Two weeks after receiving scathing criticism from the Board of Supervisors for not being assertive or visible enough, police Chief Heather Fong has engaged in two publicized merchant walks in predominantly Asian-American communities where she has the strongest base of support.
Fong was the object of criticism by board members as well as the Police Officers Association around the time the Board of Supervisors overrode Mayor Gavin Newsom’s veto of legislation requiring regular foot patrols around eight of The City’s 10 police district stations.
Fong had sided with the mayor in saying the board should not dictate how the police stations should carry out their foot patrols. The public debate over the issue highlighted that she was not assertive, vocal enough or a strong leader, her critics said.
The criticism prompted 16 prominent Asian-Americans to write a letter to Newsom in support of Fong, one of San Francisco’s most prominent Asian-American leaders. Newsom appointed Fong to the chief of police post in 2004.
Newsom met with the letter signers on Nov. 17, which resulted in a Nov. 20 merchant walk in Chinatown with Newsom and Fong side by side.
“Chief Fong has done an excellent job and she enjoys the mayor’s full support,” mayoral spokeswoman Jennifer Petrucione said.
On Tuesday, Fong was back out walking the streets, this time in another Asian-American stronghold, along Taraval Street, where she spent more than an hour with district station officers meeting with mostly Asian-American business owners, who warmly greeted Fong.
The police chief was also joined by District 4 Supervisor-elect Ed Jew, who will be the only Asian-American on the Board of Supervisors.
Fong used the moment to celebrate community policing and to announce that additional foot patrol beats were implemented last Friday. “We are covering two to three beats seven days a week consistently in all 10 districts of The City,” Fong said.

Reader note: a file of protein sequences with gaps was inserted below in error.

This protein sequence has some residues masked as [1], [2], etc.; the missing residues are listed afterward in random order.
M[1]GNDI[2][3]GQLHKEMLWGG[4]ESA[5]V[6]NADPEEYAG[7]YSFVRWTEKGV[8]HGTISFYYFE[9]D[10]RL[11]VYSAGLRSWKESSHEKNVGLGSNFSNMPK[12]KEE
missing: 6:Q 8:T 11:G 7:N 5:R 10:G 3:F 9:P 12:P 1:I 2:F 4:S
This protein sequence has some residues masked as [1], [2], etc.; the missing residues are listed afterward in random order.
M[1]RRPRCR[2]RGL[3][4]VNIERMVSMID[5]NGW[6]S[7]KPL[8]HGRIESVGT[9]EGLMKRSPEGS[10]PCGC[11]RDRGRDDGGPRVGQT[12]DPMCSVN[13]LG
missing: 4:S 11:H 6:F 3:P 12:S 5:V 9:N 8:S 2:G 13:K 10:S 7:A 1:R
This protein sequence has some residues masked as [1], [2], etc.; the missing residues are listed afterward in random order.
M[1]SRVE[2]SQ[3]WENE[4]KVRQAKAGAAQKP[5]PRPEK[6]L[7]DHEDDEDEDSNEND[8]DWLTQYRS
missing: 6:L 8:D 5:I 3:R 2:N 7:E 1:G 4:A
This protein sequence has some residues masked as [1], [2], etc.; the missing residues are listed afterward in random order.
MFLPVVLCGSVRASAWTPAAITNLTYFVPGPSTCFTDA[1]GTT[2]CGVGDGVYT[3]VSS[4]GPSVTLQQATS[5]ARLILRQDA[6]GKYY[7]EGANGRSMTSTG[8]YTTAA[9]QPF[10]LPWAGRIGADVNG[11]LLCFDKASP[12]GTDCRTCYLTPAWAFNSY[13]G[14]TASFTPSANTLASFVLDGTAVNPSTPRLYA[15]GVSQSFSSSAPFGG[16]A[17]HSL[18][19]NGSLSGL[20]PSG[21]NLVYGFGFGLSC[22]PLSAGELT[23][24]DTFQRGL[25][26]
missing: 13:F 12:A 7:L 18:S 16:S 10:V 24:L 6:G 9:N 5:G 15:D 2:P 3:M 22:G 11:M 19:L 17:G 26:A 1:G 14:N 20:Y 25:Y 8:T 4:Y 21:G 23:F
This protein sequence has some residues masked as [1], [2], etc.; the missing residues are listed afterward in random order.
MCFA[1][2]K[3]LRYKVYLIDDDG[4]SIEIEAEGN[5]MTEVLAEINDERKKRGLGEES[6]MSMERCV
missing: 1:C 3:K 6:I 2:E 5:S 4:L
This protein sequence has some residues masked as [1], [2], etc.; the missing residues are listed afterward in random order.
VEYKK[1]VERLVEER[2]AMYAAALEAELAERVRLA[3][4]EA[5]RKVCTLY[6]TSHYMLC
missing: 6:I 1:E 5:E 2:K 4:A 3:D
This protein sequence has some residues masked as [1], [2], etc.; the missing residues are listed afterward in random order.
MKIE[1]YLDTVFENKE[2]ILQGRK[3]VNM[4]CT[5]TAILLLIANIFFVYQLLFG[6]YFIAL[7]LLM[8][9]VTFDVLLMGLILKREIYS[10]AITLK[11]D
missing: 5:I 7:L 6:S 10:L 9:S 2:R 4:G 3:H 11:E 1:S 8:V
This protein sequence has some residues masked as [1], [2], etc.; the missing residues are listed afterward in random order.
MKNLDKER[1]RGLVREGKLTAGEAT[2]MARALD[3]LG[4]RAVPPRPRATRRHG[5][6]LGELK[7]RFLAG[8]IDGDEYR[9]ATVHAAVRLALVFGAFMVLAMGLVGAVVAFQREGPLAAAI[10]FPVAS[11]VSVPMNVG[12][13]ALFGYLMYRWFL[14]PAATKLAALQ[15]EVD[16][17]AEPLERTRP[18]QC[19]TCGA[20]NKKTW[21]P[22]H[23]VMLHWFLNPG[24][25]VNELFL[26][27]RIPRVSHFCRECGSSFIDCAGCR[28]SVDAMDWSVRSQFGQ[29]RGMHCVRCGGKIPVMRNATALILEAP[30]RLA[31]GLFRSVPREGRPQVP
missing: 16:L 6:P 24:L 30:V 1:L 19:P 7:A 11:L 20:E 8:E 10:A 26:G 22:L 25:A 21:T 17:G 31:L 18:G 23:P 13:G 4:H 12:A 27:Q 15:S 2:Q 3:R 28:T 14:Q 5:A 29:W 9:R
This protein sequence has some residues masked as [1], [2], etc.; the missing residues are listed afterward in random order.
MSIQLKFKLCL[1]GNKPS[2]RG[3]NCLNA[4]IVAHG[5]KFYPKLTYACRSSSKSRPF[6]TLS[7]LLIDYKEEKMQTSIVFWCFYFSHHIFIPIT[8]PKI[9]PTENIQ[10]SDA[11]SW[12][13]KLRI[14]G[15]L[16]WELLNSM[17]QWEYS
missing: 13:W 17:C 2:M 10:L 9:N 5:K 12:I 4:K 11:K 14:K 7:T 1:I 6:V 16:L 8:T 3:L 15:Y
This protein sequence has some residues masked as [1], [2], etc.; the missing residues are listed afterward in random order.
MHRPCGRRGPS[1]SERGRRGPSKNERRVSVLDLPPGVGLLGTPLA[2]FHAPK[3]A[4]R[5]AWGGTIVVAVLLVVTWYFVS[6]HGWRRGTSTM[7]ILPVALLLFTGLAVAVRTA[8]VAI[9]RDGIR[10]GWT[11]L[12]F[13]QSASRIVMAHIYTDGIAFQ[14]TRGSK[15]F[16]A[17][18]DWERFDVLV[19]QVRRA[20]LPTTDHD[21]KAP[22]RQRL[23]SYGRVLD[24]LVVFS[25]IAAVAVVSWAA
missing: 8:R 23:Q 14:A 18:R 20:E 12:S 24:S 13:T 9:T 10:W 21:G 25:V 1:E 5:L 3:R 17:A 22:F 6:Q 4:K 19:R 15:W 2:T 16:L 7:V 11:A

The flurry of public activity, out of character for the generally reserved Fong, was dismissed by some members of the board who have been critical of her. “I think the rally that the mayor had in Chinatown and then the walk today bespeaks of more of a public relations attempt,” said Supervisor Ross Mirkarimi, who was the author of the foot-patrol legislation.
“I think she is beginning to be more proactive and this is something we asked her to do for a long time,” said Gary Delagnes, president of the Police Officers Association. “She needs to be more vocal and more demonstrative. If this is what she is doing, then great. I don’t care what precipitated it.”
Mirkarimi was pleased to learn that the regular foot patrols, as called for in his legislation, were implemented. “It looks like all entities of The City who care about this issue are getting on the same page,” Mirkarimi said. “Now the real proof will be the continuity of this program, and only time will tell.”
Fong denied the suggestion that the recent public events were to boost her popularity. “I just go anywhere there is an opportunity to not only check in with the community, but to talk with officers, just to make sure that we can do our job even better,” Fong said. She plans on walking beats around other district stations as well, she said.